The context of these two verses is the same. They come right after Jesus explains the parable of the Sower and why he teaches in parables. Therefore, the interpretation is the same. However, in the sermon on the Mount, Jesus gives us this insight. 

Neither do people light a lamp and put it under a bowl. Instead they put it on its stand, and it gives light to everyone in the house.

Matthew 5:15 (NIV)

It seems Jesus is saying the same thing in Mark 4:21, Luke 8:16, and Matthew 5:15, right? When you have a light, you don’t cover it up. Instead, you put it where it can be beneficial. This interpretation is correct, but what does it tell us? What is the light, and why don’t we cover it up? 

For whatever is hidden is meant to be disclosed, and whatever is concealed is meant to be brought out into the open.

Mark 4:22 (NIV)

For there is nothing hidden that will not be disclosed, and nothing concealed that will not be known or brought out into the open.

Luke 8:17 (NIV)

It’s clear from the context of Mark 4:22 and Luke 8:17 that the light is the knowledge and understanding given by God to the disciples. However, what is the light in Matthew 5:15?

You are the light of the world. A town built on a hill cannot be hidden (emphasis added).

Matthew 5:14 (NIV)

We are the light! Indeed, within the context, it’s everyone Jesus was preaching to on the mount. However, as Christians, we are also light. Since we are the light he speaks of in Matthew 5:14, what does Jesus tell us about the light? Verse 15 says we’re not to keep ourselves hidden, and verse 16 tells us why. 

In the same way, let your light shine before others, that they may see your good deeds and glorify your Father in heaven (emphasis added).

Matthew 5:16 (NIV)

We can see that the light, then, is very different between Mark 4:22, Luke 8:17, and Matthew 5:15. The light in Mark and Luke, as we have seen, is wisdom, knowledge, and understanding, which can lead to people knowing more about the Lord and being saved. While we are light in Matthew 5:15 and through the gospel’s transformative work, we do God’s work. Therefore people will recognize we are from God and glorify him. Different interpretations with similar applications. 

Why is it important to know the difference between Mark 4:22, Luke 8:17, and Matthew 5:15 or anywhere else in Scripture where it appears as if the same thing is said, but the context might be different? 

In Mark 4:22 and Luke 8:17, there’s an expectation that you (the reader) have learned something and that you have to do something with what you’ve learned. Consider those who might not realize they’ve learned something or could otherwise feel inadequate to share what they’ve learned? Compare that to the fact that, as a Christian, you are different. You have the Holy Spirit dwelling within! All you have to do to share the Gospel message is be the person you are now in Christ! Because you have the Holy Spirit, people will notice.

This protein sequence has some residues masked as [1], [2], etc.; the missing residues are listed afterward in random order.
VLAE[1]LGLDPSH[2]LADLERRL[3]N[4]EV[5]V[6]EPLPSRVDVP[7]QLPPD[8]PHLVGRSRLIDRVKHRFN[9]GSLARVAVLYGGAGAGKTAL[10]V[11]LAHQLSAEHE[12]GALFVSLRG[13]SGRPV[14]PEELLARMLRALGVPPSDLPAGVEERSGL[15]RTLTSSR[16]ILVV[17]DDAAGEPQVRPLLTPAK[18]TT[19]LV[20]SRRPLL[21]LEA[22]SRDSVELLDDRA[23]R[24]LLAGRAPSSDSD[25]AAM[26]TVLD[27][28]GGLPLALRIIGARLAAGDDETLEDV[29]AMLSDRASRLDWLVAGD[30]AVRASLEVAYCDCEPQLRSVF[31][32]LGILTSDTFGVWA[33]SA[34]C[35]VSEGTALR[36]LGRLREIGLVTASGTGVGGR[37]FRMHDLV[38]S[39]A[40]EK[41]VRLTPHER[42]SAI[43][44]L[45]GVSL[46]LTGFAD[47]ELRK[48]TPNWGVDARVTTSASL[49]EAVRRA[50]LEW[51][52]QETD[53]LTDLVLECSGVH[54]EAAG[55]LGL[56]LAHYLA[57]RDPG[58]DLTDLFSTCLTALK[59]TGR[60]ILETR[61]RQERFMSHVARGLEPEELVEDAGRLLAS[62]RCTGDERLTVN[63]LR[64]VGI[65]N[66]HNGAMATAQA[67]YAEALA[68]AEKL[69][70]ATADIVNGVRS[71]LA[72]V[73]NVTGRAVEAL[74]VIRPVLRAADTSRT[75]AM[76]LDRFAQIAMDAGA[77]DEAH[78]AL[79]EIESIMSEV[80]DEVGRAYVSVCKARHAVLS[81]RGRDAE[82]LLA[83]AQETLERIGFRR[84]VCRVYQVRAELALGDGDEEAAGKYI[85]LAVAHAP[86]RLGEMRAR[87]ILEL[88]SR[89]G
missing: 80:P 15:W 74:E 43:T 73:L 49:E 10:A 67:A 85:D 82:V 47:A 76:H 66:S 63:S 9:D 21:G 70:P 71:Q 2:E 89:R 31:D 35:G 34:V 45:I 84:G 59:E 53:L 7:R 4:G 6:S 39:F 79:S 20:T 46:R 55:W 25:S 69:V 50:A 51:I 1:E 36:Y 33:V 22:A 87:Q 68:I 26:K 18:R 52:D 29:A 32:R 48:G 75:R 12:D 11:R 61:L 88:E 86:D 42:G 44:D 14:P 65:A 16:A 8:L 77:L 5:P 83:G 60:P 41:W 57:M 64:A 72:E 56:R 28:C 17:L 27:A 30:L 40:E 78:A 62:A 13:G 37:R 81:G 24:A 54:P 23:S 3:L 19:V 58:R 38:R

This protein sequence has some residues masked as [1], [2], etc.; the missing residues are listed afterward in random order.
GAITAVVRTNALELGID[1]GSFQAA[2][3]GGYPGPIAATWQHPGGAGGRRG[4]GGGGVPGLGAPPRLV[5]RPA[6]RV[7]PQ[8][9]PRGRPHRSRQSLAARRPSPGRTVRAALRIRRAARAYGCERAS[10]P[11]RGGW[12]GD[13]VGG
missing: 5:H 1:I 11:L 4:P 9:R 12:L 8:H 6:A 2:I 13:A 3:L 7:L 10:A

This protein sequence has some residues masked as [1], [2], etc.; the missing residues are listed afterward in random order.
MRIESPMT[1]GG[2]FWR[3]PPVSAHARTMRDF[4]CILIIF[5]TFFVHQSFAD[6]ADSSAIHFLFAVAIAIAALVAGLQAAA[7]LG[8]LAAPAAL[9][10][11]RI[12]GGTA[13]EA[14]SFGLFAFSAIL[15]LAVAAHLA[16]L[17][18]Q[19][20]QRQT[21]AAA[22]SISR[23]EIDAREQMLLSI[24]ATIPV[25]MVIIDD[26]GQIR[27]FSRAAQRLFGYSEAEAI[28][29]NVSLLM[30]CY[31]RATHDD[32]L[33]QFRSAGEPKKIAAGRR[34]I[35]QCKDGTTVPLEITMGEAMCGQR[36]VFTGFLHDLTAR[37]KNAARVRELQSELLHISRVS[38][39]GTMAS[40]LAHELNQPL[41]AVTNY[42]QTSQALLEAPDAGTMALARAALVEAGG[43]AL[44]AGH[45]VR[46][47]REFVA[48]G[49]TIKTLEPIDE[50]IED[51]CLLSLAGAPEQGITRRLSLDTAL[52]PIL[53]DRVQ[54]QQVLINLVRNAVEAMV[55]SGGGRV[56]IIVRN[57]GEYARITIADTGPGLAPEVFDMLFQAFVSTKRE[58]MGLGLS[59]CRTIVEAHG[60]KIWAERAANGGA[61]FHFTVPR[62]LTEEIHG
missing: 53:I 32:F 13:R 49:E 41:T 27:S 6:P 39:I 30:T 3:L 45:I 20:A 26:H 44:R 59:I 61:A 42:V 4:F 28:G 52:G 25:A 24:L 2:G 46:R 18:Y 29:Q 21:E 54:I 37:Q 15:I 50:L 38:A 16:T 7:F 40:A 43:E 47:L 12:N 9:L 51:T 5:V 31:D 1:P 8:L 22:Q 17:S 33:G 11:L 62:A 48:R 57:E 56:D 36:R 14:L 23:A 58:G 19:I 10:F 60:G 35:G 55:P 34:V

Not everyone goes out to share the Gospel message. If they did, the world would be different. However, when someone asks you, “Why?” Why are you different? Why aren’t you afraid of COVID? Aren’t you worried about your job? Why aren’t you stressed out by your situation? Or any other number of questions about your life that is different because of Christ in you, you can point to God and then share what you’ve learned. 

Therefore, when we read Scripture, we must be careful not to assume that two verses mean the same thing because they seem identical. If we do, we could miss out on something valuable. 

Do you know God? God knows you, and he loves you. He sees you as significant because you are. No one is insignificant to Him. He’s with you today, and he wants you to know him. Jesus died for your sins and mine so we could be free of guilt, freed from death, and live eternally with him. Eternal salvation is just a prayer away.

Pray this prayer with me to accept the gift of salvation:

Lord Jesus, forgive me for all my sins. I repent from my ways. Wash me in your blood and cleanse me from all unrighteousness. I believe that you died on the cross, were buried, and on the third day, God the Father raised you from the dead. Right now, Lord Jesus, I open the door to my heart and receive you into my heart as my Lord and personal Savior. Amen.

If you prayed that prayer, then congratulations! You are on the first step of a brand new life. Allow me to be the first to welcome you to my family, the family of God. There are abundant resources available online for new Christians. You can visit here for more information on what to do next. You can also leave me a comment, and I’ll do my best to help you on the next step of this incredible journey.